This detailed knowledge of bladder-cancer genetics may help to pinpoint the specific vulnerabilities of cancer cells in different people. Over the past decade, Broad Institute researchers have identified more than 760 genes that cancer needs to grow and survive. Their genetic map might take another ten years to finish, but it will list every genetic vulnerability that can be exploited. The goal of cancer precision medicine is to take the patient’s tumour and decode the genetics, so the clinician can make a decision based on that information.

 

References:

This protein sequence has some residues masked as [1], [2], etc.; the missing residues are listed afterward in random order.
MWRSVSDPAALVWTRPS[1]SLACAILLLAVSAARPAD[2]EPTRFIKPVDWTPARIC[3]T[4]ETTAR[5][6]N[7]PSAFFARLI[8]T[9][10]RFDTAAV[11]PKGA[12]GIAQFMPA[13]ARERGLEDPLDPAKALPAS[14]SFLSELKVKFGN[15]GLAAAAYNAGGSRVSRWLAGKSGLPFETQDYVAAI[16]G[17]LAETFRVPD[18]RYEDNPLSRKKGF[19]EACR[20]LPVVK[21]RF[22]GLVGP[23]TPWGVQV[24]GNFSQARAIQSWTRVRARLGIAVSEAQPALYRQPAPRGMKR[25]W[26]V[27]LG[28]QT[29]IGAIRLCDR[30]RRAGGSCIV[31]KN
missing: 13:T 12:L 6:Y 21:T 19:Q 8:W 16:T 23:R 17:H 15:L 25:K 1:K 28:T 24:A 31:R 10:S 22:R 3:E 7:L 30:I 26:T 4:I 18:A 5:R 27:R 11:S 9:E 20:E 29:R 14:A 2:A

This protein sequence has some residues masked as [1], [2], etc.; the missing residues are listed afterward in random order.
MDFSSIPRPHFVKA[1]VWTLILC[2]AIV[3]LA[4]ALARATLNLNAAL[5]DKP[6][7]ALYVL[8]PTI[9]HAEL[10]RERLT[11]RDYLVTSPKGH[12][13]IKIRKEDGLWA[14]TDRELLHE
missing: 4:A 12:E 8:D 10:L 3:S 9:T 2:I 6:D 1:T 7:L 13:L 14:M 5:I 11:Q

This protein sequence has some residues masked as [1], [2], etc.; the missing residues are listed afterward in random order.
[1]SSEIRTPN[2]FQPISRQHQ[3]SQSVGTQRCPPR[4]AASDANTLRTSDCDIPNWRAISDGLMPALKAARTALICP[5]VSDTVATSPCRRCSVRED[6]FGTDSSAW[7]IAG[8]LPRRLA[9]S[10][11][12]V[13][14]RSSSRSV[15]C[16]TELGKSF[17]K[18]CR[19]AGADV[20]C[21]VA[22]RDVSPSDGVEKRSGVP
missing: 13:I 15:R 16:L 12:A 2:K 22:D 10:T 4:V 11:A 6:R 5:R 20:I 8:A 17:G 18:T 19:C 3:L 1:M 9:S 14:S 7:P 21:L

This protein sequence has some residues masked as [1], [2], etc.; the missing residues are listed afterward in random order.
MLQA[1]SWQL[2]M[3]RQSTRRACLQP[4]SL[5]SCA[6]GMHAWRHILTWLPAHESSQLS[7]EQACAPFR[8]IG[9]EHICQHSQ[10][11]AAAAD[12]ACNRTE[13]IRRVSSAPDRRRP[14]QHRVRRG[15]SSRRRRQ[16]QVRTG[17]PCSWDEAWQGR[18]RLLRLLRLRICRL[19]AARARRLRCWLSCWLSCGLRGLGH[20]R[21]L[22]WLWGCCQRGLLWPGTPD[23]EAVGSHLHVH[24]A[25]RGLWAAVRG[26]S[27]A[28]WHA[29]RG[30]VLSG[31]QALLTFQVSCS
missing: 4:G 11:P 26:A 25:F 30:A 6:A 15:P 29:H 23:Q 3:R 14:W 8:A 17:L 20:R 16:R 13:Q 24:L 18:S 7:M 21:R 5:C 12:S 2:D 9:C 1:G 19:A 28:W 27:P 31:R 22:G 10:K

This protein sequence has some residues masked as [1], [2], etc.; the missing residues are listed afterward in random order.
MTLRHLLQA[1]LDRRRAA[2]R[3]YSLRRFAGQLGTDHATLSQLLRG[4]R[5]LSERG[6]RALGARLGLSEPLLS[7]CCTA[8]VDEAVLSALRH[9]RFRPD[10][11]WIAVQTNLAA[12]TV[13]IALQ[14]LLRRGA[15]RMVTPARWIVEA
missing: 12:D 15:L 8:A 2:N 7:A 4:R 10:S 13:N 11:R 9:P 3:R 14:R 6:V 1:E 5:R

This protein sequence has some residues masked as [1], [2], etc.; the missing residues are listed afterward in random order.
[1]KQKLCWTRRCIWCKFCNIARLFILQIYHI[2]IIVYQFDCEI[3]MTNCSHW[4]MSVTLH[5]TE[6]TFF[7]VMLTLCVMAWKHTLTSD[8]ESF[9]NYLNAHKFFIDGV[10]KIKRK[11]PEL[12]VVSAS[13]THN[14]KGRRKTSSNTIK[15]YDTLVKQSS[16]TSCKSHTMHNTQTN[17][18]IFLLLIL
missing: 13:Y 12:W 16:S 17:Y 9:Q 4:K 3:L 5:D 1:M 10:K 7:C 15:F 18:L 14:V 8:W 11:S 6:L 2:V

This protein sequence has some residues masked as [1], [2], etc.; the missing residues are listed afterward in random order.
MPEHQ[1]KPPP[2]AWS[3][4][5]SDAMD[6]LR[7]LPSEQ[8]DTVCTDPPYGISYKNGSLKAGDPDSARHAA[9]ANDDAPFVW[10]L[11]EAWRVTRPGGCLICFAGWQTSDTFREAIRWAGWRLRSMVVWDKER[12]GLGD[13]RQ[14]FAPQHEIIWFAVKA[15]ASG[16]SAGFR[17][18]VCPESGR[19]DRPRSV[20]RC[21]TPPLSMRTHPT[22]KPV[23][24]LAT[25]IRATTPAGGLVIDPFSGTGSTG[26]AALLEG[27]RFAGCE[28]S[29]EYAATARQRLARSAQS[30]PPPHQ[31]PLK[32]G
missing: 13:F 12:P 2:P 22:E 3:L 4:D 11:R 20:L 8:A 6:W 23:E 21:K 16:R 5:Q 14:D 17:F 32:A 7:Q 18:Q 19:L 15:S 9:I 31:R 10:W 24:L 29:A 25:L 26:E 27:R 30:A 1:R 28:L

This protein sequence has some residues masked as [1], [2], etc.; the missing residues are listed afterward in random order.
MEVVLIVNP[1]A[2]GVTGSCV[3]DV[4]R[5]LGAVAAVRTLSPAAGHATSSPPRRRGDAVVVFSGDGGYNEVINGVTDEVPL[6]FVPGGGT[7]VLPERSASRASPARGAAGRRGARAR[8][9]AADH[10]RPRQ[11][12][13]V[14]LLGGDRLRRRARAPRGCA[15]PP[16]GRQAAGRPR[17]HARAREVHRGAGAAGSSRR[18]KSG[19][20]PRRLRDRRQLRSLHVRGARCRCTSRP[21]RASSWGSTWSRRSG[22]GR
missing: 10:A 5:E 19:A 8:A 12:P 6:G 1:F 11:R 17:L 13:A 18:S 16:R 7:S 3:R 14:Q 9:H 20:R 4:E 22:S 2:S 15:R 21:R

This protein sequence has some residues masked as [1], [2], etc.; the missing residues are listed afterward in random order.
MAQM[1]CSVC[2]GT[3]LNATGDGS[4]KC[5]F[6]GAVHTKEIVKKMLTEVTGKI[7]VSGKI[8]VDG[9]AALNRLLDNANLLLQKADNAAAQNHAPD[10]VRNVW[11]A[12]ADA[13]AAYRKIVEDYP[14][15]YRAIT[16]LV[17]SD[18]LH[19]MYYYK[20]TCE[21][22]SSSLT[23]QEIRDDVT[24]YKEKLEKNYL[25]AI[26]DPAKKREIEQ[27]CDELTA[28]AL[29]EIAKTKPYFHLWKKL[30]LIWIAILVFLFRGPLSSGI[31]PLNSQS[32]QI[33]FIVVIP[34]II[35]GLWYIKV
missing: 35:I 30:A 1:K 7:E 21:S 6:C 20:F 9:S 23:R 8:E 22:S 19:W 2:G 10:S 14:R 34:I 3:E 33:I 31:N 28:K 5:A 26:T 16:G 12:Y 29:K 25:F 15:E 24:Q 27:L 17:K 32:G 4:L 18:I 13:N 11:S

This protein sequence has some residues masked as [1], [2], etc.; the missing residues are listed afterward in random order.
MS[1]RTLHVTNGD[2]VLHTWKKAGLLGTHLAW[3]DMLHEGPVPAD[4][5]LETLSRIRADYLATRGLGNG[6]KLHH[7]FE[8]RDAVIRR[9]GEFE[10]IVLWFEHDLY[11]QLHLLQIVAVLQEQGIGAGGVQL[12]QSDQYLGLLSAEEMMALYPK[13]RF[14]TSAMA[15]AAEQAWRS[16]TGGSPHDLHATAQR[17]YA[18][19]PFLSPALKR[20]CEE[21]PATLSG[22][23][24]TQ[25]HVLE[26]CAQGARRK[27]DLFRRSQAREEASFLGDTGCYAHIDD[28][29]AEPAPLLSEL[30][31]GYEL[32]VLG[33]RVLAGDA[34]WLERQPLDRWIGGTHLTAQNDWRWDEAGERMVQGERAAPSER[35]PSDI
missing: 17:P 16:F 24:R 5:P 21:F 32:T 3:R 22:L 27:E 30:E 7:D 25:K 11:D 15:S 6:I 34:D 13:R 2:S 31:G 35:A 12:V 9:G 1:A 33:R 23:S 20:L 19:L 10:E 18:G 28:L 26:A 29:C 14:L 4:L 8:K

https://www.ncbi.nlm.nih.gov/pubmed/29117162

 

https://www.ncbi.nlm.nih.gov/pubmed/27321955

 

https://www.ncbi.nlm.nih.gov/pubmed/28583312

 

https://www.ncbi.nlm.nih.gov/pubmed/24476821

 

https://www.ncbi.nlm.nih.gov/pubmed/28988769

 

https://www.ncbi.nlm.nih.gov/pubmed/28753430

 

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Reporter and Curator: Dr. Sudipta Saha, Ph.D.

 

Anti-Müllerian Hormone (AMH), is secreted by growing follicles that contains the egg or ovum. According to regular practice low AMH and high Follicle Stimulating Hormone (FSH) are generally considered as indicators of diminished egg quantity in a female. But, there are several cases the female conceived absolutely normally without any support even after low AMH was reported.